IEA (2020), Working together to improve Africa’s energy future, IEA, Paris https://www.iea.org/commentaries/working-together-to-improve-africa-s-energy-future
I am honoured to be joining a group of eminent international figures who provide advice and support for the deepening partnership between the European Union and Africa. This is a critical time for a complex and important relationship.
The IEA and I have for decades devoted particular attention to Africa, notably on strategies to expand access to vital energy services. I believe that joining the High-Level Group of Personalities on EU-Africa relations is an important new step. This is a pioneering and inclusive initiative, bringing together 18 eminent figures encompassing former presidents and prime ministers, leading experts and current and former heads of international organisations.
They include Arancha Gonzalez, Minister for Foreign Affairs of Spain; Ellen Johnson Sirleaf, Nobel Peace Laureate and former President of Liberia; Mo Ibrahim, Chair and Founder of the Mo Ibrahim Foundation; Pascal Lamy, former Director-General of the World Trade Organization; Etienne Davignon, Belgian statesman and inaugural head of the IEA; and Hailemariam Desalegn, former Prime Minister of Ethiopia. There is more information here on all 18 distinguished members of the group and its work.
The Covid-19 pandemic has created unprecedented challenges – but these are common challenges shared across the world, such as the importance of resilient health care systems and preparing recovery plans that will ensure millions of people who have lost their jobs can emerge from this crisis economically empowered.
Many African countries are particularly vulnerable, making support from other regions crucial. The World Bank forecast earlier this month that Sub-Saharan Africa will in 2020 experience its first recession in 25 years, with the region’s economy contracting between 2.1% and 5.1% as a result of the Covid-19 crisis. This will make key sustainable development goals, such as increasing access to electricity and clean cooking, that much harder to achieve.
Now more than ever, the world needs ground-breaking initiatives that are focused on building a brighter future together. The work of this high-level group on EU-Africa relations – which seeks to help modernise the EU-Africa partnership in order to equip it to meet new challenges – is a clear example of just such an initiative. It is backed by key founding organisations: the Mo Ibrahim Foundation, the ONE Campaign and Friends of Europe.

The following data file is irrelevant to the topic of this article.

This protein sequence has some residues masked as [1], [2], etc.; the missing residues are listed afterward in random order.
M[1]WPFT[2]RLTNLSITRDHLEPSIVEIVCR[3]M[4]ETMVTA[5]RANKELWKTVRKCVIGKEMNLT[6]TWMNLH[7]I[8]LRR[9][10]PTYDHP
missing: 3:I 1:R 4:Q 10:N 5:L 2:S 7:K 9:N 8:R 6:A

The IEA has long monitored Africa’s energy sector closely. We have carried out pioneering analysis on energy access issues in the World Energy Outlook series over the past two decades. In recent years, we have deepened our engagement with Africa to help countries advance their clean energy transitions and achieve sustainable economic growth. This has come through greater dialogue with governments and business leaders, increased training programmes for policy makers and expanded analytical work.
Today, we are more committed than ever to enabling Africa to accelerate access to affordable, reliable and cleaner energy and to build more prosperous and resilient economies.
The IEA’s recent Africa Energy Outlook 2019 showed how the energy sector can help Africa realise its growth ambitions while also delivering key sustainable development goals by 2030, including full access to electricity and clean cooking facilities. Our findings show that despite a shift to modern and more efficient energy sources, African countries’ current policy settings aren’t enough to put the continent on track to meet its development needs and provide reliable and modern energy services for all.
One of every two Africans lacks access to electricity, and most health facilities do not have access to electricity. Moreover, Africa has produced just 2% of global energy-related carbon dioxide (CO2) emissions to date, yet the continent is disproportionately on the front line when it comes to the effects of the world’s changing climate.
Together, we need to move the needle and help accelerate the sustainable transformation of African economies. In the months ahead, we can build momentum and broaden consensus on how to do this.
I am delighted that IEA data and analysis will now inform the work of the High-Level Group of Personalities on EU-Africa relations, including its recommendations and the preparations and discussions at the African Union-European Union Summit that takes place 28-29 October. We want to ensure decisive actions are taken to bring greater prosperity and more sustainable development for Africa.
Creativity and diversity are critical for delivering prosperity and clean energy transitions in Africa, particularly ensuring progress on the political, social and environmental dimensions of economic development. I am mindful of the IEA’s ever-important responsibility to help countries around the world shape a secure and sustainable energy future, one in which no one is left behind. It is my great honour to be working with this dynamic group to help take on this essential endeavour.